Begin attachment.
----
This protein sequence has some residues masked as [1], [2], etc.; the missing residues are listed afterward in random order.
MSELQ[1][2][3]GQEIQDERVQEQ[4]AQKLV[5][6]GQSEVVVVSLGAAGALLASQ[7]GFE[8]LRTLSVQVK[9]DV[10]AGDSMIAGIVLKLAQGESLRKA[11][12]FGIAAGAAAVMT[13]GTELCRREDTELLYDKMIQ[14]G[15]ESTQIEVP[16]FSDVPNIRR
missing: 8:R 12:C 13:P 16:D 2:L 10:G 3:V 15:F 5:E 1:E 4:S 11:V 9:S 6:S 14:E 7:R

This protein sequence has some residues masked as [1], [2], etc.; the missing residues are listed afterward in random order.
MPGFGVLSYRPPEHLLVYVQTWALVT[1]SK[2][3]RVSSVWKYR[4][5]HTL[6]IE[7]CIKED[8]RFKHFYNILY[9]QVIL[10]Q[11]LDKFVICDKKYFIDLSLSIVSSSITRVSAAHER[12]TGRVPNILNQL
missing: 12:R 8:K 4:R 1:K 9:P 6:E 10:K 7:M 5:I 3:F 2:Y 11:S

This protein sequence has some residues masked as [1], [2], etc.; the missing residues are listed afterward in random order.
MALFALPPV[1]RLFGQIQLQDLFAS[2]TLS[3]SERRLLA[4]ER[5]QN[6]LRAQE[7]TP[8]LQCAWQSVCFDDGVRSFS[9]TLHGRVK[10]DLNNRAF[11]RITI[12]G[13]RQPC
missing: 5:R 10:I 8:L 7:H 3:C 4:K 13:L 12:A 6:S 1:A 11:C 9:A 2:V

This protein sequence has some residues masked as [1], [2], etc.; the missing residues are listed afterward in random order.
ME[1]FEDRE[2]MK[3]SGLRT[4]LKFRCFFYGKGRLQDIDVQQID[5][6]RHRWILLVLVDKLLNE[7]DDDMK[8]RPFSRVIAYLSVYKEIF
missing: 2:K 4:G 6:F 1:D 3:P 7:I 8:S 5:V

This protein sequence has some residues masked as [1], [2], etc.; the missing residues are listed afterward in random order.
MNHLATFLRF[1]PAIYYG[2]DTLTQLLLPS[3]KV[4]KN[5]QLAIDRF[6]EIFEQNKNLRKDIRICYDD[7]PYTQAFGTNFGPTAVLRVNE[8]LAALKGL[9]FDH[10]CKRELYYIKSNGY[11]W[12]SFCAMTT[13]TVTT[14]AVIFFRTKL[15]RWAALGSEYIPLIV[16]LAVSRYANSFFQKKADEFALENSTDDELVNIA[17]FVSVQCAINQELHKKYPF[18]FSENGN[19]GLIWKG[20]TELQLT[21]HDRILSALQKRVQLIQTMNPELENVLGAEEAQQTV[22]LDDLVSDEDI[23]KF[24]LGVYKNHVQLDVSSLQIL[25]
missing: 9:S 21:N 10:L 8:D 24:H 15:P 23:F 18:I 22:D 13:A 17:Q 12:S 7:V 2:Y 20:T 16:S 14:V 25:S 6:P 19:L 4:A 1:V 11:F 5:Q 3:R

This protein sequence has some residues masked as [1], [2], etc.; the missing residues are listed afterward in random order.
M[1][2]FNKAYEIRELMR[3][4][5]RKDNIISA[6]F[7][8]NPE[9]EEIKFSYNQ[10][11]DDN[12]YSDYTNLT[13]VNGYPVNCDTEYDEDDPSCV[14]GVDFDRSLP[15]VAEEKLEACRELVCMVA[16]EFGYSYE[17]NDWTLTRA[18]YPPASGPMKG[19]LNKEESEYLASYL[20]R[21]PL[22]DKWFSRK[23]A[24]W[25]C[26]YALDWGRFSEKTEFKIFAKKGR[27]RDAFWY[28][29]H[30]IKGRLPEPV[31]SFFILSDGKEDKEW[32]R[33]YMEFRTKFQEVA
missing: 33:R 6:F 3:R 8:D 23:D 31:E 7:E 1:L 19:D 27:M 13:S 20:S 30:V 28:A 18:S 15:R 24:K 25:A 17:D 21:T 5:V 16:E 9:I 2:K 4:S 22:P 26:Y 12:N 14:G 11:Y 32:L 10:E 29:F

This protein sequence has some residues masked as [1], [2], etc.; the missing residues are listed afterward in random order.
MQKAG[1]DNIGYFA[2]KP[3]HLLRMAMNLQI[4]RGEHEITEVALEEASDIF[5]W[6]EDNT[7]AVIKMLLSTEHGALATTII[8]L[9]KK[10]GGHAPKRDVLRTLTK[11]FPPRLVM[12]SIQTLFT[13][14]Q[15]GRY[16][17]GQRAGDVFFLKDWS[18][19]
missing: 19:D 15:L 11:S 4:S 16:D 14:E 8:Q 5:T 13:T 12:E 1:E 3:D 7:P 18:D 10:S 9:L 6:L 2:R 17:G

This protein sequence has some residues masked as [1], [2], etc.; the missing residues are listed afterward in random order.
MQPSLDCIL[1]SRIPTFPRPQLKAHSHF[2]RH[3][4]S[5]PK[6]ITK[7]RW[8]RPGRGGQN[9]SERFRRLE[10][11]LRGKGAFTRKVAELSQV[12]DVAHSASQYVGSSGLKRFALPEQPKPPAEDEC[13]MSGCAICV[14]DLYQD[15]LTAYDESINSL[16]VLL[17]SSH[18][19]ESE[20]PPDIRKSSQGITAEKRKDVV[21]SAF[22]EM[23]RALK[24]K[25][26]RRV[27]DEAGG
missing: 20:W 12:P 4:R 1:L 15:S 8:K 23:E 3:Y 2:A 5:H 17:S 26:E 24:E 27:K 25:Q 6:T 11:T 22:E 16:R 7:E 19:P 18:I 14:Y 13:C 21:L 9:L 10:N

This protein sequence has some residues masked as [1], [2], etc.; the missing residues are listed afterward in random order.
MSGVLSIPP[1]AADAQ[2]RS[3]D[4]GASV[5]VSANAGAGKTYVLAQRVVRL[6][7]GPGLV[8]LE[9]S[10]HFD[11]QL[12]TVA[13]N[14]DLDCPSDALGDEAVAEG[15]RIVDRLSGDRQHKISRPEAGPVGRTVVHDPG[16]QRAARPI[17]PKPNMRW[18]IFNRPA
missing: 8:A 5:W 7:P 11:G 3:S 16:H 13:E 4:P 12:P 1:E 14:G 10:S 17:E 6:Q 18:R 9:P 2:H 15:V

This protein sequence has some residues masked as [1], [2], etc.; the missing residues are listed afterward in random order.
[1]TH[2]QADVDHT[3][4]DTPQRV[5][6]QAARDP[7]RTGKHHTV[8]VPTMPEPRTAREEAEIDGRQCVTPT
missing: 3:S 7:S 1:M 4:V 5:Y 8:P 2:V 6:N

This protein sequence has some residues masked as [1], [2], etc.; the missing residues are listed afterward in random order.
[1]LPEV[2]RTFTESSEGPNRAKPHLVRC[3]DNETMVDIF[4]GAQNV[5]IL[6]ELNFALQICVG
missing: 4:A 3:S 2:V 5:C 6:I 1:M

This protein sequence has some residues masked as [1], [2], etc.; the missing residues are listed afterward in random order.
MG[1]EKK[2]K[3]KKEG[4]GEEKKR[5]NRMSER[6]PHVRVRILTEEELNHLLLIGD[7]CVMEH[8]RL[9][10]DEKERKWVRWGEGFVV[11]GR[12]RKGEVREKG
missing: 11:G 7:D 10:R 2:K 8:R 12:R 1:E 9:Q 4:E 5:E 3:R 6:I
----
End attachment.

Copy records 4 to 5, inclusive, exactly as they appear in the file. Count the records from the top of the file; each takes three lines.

This protein sequence has some residues masked as [1], [2], etc.; the missing residues are listed afterward in random order.
ME[1]FEDRE[2]MK[3]SGLRT[4]LKFRCFFYGKGRLQDIDVQQID[5][6]RHRWILLVLVDKLLNE[7]DDDMK[8]RPFSRVIAYLSVYKEIF
missing: 2:K 4:G 6:F 1:D 3:P 7:I 8:S 5:V

This protein sequence has some residues masked as [1], [2], etc.; the missing residues are listed afterward in random order.
MNHLATFLRF[1]PAIYYG[2]DTLTQLLLPS[3]KV[4]KN[5]QLAIDRF[6]EIFEQNKNLRKDIRICYDD[7]PYTQAFGTNFGPTAVLRVNE[8]LAALKGL[9]FDH[10]CKRELYYIKSNGY[11]W[12]SFCAMTT[13]TVTT[14]AVIFFRTKL[15]RWAALGSEYIPLIV[16]LAVSRYANSFFQKKADEFALENSTDDELVNIA[17]FVSVQCAINQELHKKYPF[18]FSENGN[19]GLIWKG[20]TELQLT[21]HDRILSALQKRVQLIQTMNPELENVLGAEEAQQTV[22]LDDLVSDEDI[23]KF[24]LGVYKNHVQLDVSSLQIL[25]
missing: 9:S 21:N 10:L 8:D 24:H 15:P 23:F 18:I 22:D 13:A 17:Q 12:S 7:V 2:Y 20:T 16:S 14:V 25:S 6:P 19:L 4:A 1:V 11:F 5:Q 3:R